The splatter effect in watercolour is a pretty technique that adds a touch of energy, texture, and spontaneity to your art. Whether you want to create a starry night sky or add a painterly energy to your composition, the splatter effect can bring a sense of movement and visual interest.
But the trick is to get the right texture and density, so it doesn’t look like you accidentally flicked paint over your art! This guide will show you all the ways to create fine spattering or larger droplets, and tips on when to add splatter in your painting process.
The best brushes to use for splatters
Toothbrush: An old toothbrush with firm bristles can create fine or coarse splatter depending on the amount of paint and pressure applied.
Fan brush: A fan brush with its spread-out bristles can produce a scattered splatter effect when loaded with paint and flicked.
Round brush: A regular watercolour round brush with good snap and fine point can create controlled splatter.
Mop brush: A large mop brush with soft and full bristles can create larger and more dispersed splatter effects when loaded with paint and flicked.
Flat brush: A flat brush can produce broader and more defined splatters.
Liner brush: A liner brush, with its long and thin bristles, can create fine and delicate splatter effects when gently flicked.
Flat house painting brush: You know the sort, that you would use to paint your house! They have tough and wide bristles, and can create splatter over a larger area when loaded with paint and tapped lightly.
Read more: Guide to watercolour brush types
Below examples by brush type: Splatter created with a round brush with low water content, and a large brush with high water content, and fine splatter from a toothbrush.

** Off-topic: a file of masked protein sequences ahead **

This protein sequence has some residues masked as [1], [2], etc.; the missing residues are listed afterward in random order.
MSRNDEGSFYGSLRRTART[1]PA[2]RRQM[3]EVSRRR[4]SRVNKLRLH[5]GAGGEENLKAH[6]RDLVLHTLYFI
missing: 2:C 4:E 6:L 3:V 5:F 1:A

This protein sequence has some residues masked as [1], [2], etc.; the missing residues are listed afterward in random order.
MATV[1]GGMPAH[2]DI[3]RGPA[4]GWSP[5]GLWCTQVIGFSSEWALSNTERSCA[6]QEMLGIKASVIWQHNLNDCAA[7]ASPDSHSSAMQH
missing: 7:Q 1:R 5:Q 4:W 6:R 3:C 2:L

When should you use splatters in watercolour?
Don’t just flick paint at your work and hope for the best! (Otherwise known as spray and pray)
You need to be sure that the effect will add to your painting, without overwhelming it or making it look messy. Here are some ideas to try the technique:
Create a textured background
If you want the splatter to serve as a background element, add it early in your painting process before adding detailed foreground elements. This will create a sense of depth and establish a foundation for the rest of the composition. I love this effect for loose floral compositions – splatter the petal colour first, then paint over the top.
Highlighting with white for stars
One of the most common uses for watercolour spatter technique is creating white spatter over a night sky or galaxy so it looks like stars. For this, you’ll need a thick white like gouache or Bleedproof White paint so it will cover the watercolour underneath. I like to use a toothbrush to create fine spray, then a bigger brush for the larger stars.
Filling empty space
Splatter can also be used to add interest texture to blank areas of your painting. Once the main elements are painted, take a step back and identify areas that look bare. Apply splatter strategically to fill the spaces, ideally blocking off your main painting with a spare sheet of paper.